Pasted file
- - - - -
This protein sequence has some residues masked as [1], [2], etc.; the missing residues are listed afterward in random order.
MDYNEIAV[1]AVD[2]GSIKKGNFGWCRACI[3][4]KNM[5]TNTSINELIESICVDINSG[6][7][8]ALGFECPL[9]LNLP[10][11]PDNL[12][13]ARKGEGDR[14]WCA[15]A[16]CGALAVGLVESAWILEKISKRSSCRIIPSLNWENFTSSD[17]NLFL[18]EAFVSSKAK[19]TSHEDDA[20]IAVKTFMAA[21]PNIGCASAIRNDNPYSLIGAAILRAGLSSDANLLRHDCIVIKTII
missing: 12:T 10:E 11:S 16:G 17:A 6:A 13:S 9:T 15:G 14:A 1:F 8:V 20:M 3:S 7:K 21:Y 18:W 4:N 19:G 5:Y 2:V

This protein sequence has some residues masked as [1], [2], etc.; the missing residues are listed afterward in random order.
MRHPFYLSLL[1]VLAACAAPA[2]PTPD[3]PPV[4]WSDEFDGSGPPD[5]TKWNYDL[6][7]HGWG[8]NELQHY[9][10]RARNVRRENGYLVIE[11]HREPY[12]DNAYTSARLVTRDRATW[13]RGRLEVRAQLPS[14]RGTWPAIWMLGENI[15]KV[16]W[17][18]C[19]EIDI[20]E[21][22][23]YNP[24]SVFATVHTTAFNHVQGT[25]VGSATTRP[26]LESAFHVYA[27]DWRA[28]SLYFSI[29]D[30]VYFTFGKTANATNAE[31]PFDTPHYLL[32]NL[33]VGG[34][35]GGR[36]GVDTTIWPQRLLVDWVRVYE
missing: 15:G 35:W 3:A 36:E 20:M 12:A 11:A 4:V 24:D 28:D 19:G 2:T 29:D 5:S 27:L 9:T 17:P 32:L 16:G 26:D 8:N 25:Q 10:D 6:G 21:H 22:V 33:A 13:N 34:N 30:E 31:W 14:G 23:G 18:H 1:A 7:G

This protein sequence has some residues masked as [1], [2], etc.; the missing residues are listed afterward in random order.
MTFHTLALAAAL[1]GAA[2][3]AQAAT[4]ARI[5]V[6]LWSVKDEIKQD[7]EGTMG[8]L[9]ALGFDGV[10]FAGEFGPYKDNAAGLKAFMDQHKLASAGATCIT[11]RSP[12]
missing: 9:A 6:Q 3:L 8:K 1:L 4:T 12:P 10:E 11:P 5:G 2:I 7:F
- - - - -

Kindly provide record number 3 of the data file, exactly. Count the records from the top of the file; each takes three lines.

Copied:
This protein sequence has some residues masked as [1], [2], etc.; the missing residues are listed afterward in random order.
MTFHTLALAAAL[1]GAA[2][3]AQAAT[4]ARI[5]V[6]LWSVKDEIKQD[7]EGTMG[8]L[9]ALGFDGV[10]FAGEFGPYKDNAAGLKAFMDQHKLASAGATCIT[11]RSP[12]
missing: 9:A 6:Q 3:L 8:K 1:L 4:T 12:P 10:E 11:P 5:G 2:I 7:F